Bay of Plenty
MAYOR ISLAND (TUHUA) MARINE RESERVE:
North east of Tauranga Harbour. Exposed island with nationally unique geological features, kelp forest, warm temperate invertebrate and reef fish assemblages and subtropical species. Mayor Island is fairly exposed, but the reefs between Mayor and the mainland can be dived in most light winds. Visibility ranges from 11 to 24m+
NE side of mayor island. Depth: 0-20m. Good site for snorkellers above the kelp-covered boulders. Look for spotties, goatfish and scarlet wrasses. Black angelfish nest amongst the sea lettuce and sea urchins are common. Bubbles show where gas still rises from this extinct volcano’s vents. Moray eels and crayfish live amongst the boulders and Lord Howe island coralfish and sharp nosed pufferfish are often seen.
SE point Mayor island. Depth: 5-30m. Can be a bit bare on the upper rocky reefs but further down the walls it is magic. Large caves and often crayfish and various wrasses including Sandager’s. Look for the big John dory that hunt for small fish at the edge of the kelp. Colourful sponges, anemones and a good variety of nudibranchs. Not as many large fish as Tuhua Reef.
The wreck of the Taioma (scuttled in March 2000) is located on the south eastern side of Motiti Island in 27 metres. A number of fish have already made her their home, and the tug is totally encrusted with life. The reef areas around Motiti Island range from 5 to 18m in depth. Matatupu Tocks off the south end and both eastern and western sides provide the best diving.
8 km NW of Motiti island. Depth: 0-37m. Hard to get to, but well worth the effort. Often some surge in the shallows but once you descend it becomes more pleasant. Plenty of big fish here with the occasional shark, barracuda or tuna. The walls are colourful and will keep macro photographers happy if you can take your eyes off the trevally and kahawai schools that move past.
NE end Motiti island. Depth: 10-25m. Walls with cracks housing the occasional crayfish but more often moray eels. Plenty of colourful sponges and many live sea shells including tiger and trumpet shells. Lots of small fish in and around the kelp and reefs. On the deeper reefs some snapper and tarakihi plus scarlet wrasse and schools of butterfly perch.
SE side of motiti island. Depth: 20-28m. This WWII tugboat sits upright on the sand. She was purpose sunk in 2000 and is now covered in marine life. You can descend to either the bow or stern and have plenty of time to explore the whole ship. Large schools of blue maomao, demoiselles and sweep swirl around above her while leatherjackets, blue cod and goatfish feed or rest amongst the prolific anemones. Photographers should get in first before the slit is stirred up.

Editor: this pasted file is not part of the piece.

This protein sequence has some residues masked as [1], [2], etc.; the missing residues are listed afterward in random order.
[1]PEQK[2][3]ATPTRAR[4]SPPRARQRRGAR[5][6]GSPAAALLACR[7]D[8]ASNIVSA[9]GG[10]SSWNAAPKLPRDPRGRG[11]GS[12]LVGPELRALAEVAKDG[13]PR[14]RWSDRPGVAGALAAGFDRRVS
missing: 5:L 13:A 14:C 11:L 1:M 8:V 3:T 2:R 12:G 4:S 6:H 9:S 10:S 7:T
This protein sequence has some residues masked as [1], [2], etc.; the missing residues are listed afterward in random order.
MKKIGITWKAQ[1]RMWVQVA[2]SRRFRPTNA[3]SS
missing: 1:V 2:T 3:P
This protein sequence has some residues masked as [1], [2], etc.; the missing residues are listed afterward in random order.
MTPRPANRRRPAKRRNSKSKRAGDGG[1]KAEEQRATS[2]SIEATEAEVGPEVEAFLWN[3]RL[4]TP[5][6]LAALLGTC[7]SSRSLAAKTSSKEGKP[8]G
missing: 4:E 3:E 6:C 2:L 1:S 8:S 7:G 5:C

SE motiti island. Depth: 0-15m. This shallow sandy bay is a nursery with thousands of juvenile fish amonst the weed. The crayfish are usually small too. There are still some scallops in the bay, especially where dredges cant get them. Large stingrays are often found here so be prepared to share the scallops. Various nudibranchs on the rocks, often amongst the sponges.
East of motiti island. Depth:0-30m. This small rock is only diveable in calm conditions. Lots of cracks with crayfish and plenty of yellow, grey and speckled moray eels. Schools of blue and pink maomao and butterfly perch deeper down. Kingfish cruise through in summer. The walls have really colourful life and nudibranchs of a dozen species are common.
An active volcano, White Island offers some superb diving with a wide range of encrusting marine life and fish species. Charter boats service White Island from Tairua, Tauranga and Whakatane. White Island is renowned for its huge packhorse crays.
5km NW white island. Depth: 6-40m. You could see almost anything swim past this ultimate dive site. Schools of very large kingfish move past or you might spot a tuna or shark. Colour is added with the brilliant red diadema sea urhcins and fire brick seastars. Amongst the rocks you may spot banded coral shrimps or Spanish lobsters. Red crayfish are common and in early summer packhorse crayfish move in. The area will be protected as the Volkner Islands Marine Reserve in the near future.
SE side off the landing area, white island. Depth: 8-30m. Interesting site with long kelp and heaps of small fish. There are a few vents taht bubble up here too. Big scorpionfish sit on the bottom and some have a covering of growth from the vents. Plenty of school fish and kingfish in summer. Big speckled morays amongst the rocks and grey morays in the kelp. Some large crayfish in summer including packhorse.
Taupo provides some great freshwater diving spots and the opportunity to do a drift dive down the Waikato River.